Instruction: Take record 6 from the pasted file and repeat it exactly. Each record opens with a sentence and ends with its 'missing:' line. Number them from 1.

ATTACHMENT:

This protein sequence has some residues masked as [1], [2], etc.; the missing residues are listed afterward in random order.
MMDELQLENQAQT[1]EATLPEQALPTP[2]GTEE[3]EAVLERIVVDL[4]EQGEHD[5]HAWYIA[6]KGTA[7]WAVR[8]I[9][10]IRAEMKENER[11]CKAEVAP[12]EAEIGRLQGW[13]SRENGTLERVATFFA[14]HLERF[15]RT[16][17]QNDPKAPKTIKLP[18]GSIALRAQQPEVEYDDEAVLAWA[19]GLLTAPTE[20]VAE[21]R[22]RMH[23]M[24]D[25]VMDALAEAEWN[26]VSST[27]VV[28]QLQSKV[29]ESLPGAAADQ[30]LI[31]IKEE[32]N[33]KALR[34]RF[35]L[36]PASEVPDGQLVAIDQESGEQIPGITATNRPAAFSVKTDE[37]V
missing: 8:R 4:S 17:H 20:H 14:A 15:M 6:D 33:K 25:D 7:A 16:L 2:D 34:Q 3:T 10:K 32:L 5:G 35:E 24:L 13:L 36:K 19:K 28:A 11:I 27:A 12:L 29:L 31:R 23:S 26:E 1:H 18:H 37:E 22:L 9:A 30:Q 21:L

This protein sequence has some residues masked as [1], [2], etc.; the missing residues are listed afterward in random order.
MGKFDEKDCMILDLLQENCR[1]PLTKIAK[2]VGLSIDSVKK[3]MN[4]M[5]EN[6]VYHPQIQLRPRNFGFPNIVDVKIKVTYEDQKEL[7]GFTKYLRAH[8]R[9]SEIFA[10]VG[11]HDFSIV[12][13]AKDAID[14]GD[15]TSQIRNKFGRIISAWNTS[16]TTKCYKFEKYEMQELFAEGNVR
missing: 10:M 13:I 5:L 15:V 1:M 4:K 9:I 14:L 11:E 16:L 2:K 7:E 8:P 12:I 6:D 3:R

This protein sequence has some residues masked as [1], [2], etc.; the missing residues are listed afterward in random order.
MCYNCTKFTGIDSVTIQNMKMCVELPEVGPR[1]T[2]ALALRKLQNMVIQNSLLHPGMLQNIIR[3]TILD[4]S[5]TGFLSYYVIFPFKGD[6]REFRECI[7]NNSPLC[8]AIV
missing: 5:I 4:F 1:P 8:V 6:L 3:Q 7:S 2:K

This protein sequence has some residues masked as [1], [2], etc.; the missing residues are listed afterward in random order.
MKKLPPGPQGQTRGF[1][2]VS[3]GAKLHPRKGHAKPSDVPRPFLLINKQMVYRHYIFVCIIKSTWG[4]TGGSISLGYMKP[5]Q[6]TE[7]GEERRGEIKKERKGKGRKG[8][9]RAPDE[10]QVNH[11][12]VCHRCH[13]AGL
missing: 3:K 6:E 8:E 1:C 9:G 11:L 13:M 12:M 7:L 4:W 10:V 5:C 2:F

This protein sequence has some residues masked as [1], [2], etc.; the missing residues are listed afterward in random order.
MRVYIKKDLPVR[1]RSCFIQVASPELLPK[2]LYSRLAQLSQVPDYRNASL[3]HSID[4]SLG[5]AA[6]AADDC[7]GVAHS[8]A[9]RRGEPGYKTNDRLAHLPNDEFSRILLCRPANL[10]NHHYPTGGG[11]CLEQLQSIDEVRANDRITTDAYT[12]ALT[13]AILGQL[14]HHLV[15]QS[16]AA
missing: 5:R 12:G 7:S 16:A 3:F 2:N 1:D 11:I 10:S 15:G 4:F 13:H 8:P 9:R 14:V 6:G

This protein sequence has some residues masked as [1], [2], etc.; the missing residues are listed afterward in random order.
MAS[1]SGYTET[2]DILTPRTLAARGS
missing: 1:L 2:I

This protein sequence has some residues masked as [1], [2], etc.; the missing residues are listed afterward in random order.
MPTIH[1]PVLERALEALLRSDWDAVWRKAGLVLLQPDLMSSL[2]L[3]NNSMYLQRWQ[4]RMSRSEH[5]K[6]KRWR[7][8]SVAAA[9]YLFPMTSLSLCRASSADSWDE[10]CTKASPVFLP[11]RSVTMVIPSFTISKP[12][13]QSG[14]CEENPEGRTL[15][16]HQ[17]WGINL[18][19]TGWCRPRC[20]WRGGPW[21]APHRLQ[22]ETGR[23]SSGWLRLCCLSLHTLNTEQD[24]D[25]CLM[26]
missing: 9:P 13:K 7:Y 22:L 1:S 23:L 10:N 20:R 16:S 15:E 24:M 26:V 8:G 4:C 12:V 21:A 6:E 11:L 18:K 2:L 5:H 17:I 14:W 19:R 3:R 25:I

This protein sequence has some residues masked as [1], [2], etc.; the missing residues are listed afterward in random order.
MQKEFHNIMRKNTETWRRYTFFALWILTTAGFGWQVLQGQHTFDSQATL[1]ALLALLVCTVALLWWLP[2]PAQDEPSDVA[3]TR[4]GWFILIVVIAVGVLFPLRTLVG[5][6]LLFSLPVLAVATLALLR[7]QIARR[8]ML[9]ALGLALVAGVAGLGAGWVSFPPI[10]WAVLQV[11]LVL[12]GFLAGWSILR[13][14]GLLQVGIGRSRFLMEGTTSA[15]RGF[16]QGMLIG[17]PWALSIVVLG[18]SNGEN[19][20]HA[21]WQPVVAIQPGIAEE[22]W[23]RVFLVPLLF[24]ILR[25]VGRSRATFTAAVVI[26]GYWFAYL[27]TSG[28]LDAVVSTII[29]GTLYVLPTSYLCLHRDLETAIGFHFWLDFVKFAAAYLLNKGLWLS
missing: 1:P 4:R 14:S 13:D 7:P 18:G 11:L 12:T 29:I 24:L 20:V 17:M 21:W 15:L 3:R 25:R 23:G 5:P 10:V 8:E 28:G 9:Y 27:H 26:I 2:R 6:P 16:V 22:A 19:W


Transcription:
This protein sequence has some residues masked as [1], [2], etc.; the missing residues are listed afterward in random order.
MAS[1]SGYTET[2]DILTPRTLAARGS
missing: 1:L 2:I